ECS X58B-A Reviewccokeman - June 26, 2009
» Discuss this article (3)
The ECS X58B-A is an ATX form factor motherboard built using the X58 and ICH10R chipsets designed for socket 1366 Intel Core i7 processors. The X58B-A supports up to 24GB of DDR3 system memory in a tri channel configuration with speeds up to DDR3 1600MHz. The X58B-A was the first X58 motherboard to support both Crossfire and SLI technologies when it was first released and features just two x16 PCI-E 2.0 slots for video cards. The PCB on the X58B-A is black with color coded connections that looks much like a board of Gigabyte origin. The cooling solution that ECS has employed is based on its Qooltech II technology and uses a large heatsink on the X58 chipset that is interconnected via a heatpipe to the ICH10R heatsink as well as that of the PWM sink.
The I/O panel is pretty packed with plenty of standard features that include the PS/2 ports for the keyboard and mouse, two Jmicron controlled eSATA ports, a CMOS clear button that is a welcome sight, dual Gigabit RJ45 LAN ports, one IEEE 1394a port, six USB 2.0 ports and the eight channel Realtek sound. Expansion slots include two PCI-E x16 slots in red, one x4 PCI-E slot, two PCI-E x1 slots and a lone PCI slot. WIth the two x16 slots you can run either ATI or nVidia cards in multi GPU mode. If you use a GPU with a dual slot cooling solution, the CMOS battery is directly up under the heatsink assembly. While that does not present an issue for most people but when you push hard enough you will need to resort to removing the battery to recover. This is not an exclusive feature as many of the current crop of X58 boards have it located in this area.
Most of the connectivity for the accessories is located along the bottom edge of the X58B-A. From left to right you have the audio in from a disc drive, front panel audio header, the digital S/PDIF, one of the four fan headers, com port, IEEE 1394a header for a total of two, three USB 2.0 headers to bring the total available to twelve, the clear CMOS jumper and front panel header. Moving around the corner you have the onboard diagnostic LED to help diagnose post problems, six SATA 3.0Gb/s connections and the onboard reset and power buttons. The onboard switches are a great addition for those who use a tech bench or are just really to lazy to hook up the front panel headers. Coupled with the clear CMOS button on the I/O panel, this is a step toward the big leagues.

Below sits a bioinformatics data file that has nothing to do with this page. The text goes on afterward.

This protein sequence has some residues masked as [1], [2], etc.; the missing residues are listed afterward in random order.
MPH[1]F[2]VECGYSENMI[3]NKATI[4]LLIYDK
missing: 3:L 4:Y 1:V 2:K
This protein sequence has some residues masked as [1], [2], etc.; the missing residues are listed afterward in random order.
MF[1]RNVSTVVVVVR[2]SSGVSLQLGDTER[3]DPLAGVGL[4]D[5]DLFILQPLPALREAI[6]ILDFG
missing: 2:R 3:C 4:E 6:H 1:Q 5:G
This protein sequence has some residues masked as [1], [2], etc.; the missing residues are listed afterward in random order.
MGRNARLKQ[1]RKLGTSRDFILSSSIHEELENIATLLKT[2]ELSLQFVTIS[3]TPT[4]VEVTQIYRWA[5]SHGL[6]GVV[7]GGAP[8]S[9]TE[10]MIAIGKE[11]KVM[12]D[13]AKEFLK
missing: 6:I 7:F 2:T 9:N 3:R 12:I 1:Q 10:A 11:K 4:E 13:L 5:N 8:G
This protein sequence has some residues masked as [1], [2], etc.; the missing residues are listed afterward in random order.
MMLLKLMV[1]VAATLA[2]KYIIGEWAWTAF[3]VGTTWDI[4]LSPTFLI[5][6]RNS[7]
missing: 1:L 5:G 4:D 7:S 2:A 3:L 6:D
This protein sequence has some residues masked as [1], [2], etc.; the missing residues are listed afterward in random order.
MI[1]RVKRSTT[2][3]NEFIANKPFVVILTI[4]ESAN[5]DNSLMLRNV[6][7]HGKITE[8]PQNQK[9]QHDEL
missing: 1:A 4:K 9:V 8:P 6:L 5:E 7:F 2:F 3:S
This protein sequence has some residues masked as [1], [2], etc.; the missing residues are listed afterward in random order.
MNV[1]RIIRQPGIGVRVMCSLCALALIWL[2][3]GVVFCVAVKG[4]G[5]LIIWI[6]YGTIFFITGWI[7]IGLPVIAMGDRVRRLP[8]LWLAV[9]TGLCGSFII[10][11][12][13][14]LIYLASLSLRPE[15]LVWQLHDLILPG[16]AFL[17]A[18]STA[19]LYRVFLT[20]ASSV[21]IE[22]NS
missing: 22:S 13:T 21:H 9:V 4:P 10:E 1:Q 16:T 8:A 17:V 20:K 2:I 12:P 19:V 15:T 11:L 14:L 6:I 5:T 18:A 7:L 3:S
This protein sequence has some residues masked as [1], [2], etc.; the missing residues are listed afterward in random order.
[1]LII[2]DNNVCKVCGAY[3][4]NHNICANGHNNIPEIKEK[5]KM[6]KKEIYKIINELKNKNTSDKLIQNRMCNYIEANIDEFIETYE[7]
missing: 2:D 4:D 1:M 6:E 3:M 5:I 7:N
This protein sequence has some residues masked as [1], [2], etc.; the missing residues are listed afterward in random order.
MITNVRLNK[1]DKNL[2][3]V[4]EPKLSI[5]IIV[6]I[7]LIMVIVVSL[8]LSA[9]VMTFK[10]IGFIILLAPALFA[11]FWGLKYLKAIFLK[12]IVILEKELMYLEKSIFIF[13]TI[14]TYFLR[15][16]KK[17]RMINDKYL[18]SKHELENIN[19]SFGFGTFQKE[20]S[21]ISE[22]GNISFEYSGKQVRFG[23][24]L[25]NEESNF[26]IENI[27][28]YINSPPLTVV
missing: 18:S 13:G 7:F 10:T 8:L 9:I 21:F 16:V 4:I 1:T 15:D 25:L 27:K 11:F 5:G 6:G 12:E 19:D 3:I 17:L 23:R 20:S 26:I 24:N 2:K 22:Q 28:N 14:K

Further up the right side of the board you get to the six DDR3 memory slots that support up to 24GB of 800/1066/1333/1600 (OC) system memory in Tri-channel mode. The CPU socket area is actually pretty clean and houses the LGA 1366 socket surrounded by the chokes and solid capcitors used in the six phase power supply circuit that is VRD 11.1 compliant. Large heatsinks and water blocks should pose no problems if chosen as your means of cooling the i7. One thing that was conspicuously absent is, you guessed it, the IDE port. Unfortunately, if you own PATA drives they cannot be used unless you resort to an adapter or step up to new drives.
ECS uses Qooltech II technology to cool the X58, ICH10R and PWM MOSFETs. What this includes is a series of heatsinks that are connected via heatpipes to effectively wick the heat away from the hard mounted components. The heat sinks over the two chipsets are made of aluminum, while the PWM sink appears to be the only one that is made from copper. The X58 heatsink carries the Black Series logo that identifies the X58B-A as a member of this series.
Power is distributed through three onboard connections, the 24-pin ATX power supply, the 8-pin auxillary 12v by the CPU socket and the third is located just north of the x4 PCI-E slot much like many ABIT and DFI motherboards.
If just looks alone were enough to make a sucessful product, ECS has a board that looks good but I'll hold full judgment until I see just how it compares performance wise.